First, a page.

Events Leading up to Civil War
Compromise of 1850
The Compromise of 1850 tried to settle the question of slavery. i would help make the North and South happy. This Compromise let slaves work for the South, yet did did let slave trade continue in Washington D.C. The Compromise of 1850 would give Texas $10,000 that helped with debt. It wold also help to give up claims of New Mexico's territory. The Compromise helped the Nation stay united. This event was important to the Civil War because it settled how people questioned slavery as a bad or good thing.
The Fugitive Slave Law of 1850
The Fugitive Slave Act of 1850 was a part of the group that was referred to as the Compromise of 1850. This law helped with slavery. The law was hated by all Abolitionists even though the law helped with the end of slavery years later. The law also spurred the operation of the Underground Railroad. This event helped with the Civil War because it played role in part of the ending slavery.
"An arrest planned for tonight."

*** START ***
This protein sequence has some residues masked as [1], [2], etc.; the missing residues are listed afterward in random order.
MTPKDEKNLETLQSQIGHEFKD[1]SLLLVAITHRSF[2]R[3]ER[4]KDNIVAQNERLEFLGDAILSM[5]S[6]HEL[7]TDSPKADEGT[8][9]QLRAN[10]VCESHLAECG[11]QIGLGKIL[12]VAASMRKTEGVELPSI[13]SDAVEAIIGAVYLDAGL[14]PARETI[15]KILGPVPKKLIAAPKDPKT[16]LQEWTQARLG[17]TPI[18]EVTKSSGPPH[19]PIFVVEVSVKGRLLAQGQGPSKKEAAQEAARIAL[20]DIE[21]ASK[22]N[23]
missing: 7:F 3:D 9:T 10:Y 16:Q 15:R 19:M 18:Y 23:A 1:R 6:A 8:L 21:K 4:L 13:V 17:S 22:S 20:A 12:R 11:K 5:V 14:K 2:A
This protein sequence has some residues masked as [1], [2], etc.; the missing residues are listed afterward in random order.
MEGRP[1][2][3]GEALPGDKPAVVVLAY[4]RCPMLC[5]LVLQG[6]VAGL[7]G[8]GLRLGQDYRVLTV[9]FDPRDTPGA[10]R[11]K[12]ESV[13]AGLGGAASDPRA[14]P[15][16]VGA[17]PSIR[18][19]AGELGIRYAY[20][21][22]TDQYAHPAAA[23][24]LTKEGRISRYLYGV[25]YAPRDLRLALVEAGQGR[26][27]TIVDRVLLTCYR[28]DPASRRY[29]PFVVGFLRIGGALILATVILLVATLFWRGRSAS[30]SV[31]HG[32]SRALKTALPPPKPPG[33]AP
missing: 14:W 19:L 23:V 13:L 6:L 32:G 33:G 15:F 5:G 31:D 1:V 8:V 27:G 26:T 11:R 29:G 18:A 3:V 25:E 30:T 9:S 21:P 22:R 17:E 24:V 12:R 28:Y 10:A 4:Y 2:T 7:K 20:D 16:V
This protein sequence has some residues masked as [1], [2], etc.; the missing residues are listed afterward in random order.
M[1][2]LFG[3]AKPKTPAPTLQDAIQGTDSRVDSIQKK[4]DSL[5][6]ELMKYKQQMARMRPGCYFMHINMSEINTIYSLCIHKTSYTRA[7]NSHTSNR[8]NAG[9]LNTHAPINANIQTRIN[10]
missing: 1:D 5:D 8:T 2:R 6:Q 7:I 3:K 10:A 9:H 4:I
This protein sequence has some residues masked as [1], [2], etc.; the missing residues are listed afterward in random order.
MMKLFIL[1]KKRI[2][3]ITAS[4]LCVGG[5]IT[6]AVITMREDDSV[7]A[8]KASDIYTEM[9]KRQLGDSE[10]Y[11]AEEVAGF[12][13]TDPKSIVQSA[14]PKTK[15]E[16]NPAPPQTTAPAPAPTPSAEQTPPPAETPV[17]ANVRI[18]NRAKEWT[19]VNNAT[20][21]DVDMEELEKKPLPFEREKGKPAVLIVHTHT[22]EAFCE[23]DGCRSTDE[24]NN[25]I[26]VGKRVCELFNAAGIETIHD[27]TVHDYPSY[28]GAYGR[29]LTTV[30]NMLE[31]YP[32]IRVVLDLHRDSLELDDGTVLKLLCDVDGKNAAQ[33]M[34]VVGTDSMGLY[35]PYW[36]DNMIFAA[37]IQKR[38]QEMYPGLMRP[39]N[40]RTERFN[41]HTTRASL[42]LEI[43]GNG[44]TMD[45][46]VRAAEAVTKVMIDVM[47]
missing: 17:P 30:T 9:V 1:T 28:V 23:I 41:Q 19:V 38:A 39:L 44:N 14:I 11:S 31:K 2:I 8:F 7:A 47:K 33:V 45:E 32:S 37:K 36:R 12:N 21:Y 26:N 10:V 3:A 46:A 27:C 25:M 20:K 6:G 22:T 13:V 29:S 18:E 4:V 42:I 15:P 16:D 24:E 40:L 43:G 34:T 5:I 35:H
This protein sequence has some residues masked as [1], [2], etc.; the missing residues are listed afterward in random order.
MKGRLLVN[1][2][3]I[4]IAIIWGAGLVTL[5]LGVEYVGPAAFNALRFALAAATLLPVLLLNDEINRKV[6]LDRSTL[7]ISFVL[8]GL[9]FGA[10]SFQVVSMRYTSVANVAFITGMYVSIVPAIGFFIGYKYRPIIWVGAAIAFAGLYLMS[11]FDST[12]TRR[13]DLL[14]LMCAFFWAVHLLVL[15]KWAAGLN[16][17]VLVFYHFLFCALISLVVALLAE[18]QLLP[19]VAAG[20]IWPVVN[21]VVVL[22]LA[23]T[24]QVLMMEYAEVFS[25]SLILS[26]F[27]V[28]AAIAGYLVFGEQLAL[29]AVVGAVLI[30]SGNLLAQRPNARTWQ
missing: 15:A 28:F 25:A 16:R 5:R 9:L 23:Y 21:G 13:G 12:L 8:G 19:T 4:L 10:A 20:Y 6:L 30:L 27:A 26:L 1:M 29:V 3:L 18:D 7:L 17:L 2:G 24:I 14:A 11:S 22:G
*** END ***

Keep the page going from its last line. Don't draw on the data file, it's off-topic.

You would see this picture everywhere at that point in time.
Runaways were being looked for. You would see flyers and posters for reward.
The Dred Scott Decision of 1857
Dred Scott was an African American slave who was taken in and taken to Illinois, a free state. After returning to Missouri his master died. He then was taken in by a Abolitionist who went to court and made a statement about how Dred was supposed to be free instead of a slave. The court disagreed and Dred had no right in the eye of many and almost all people. This event had an affect of making the north and south a little more agreeing with each other.
The Kansas-Nebraska of 1854
The Kansas Nebraska act was introduced by Stephen A. Douglas. The act stated that any state could enter the Union with or without slavery. Many slave owners entered and so did a lot of anti-slave people. The act made the many people speak out for them selves when they needed to. Kansas then provided as many as 20,000 soldiers from the Union Army.
John Brown's Raid of 1859
John Brown wanted to abolish slavery. On October 16, 1859 he 21 of his men, 5 blacks and 16 whites to a raid at Harpers Ferry. Within the first 36 hours of the attack most of his men were gone because of being captured or killed by the people there. In 1855 he became the leader of the anti-slavery guerillas. He became a figure of major significance. "No man in America has ever stood up so persistently and effectively for the dignity of human nature. . . ." John Brown was hung on December 2, 1859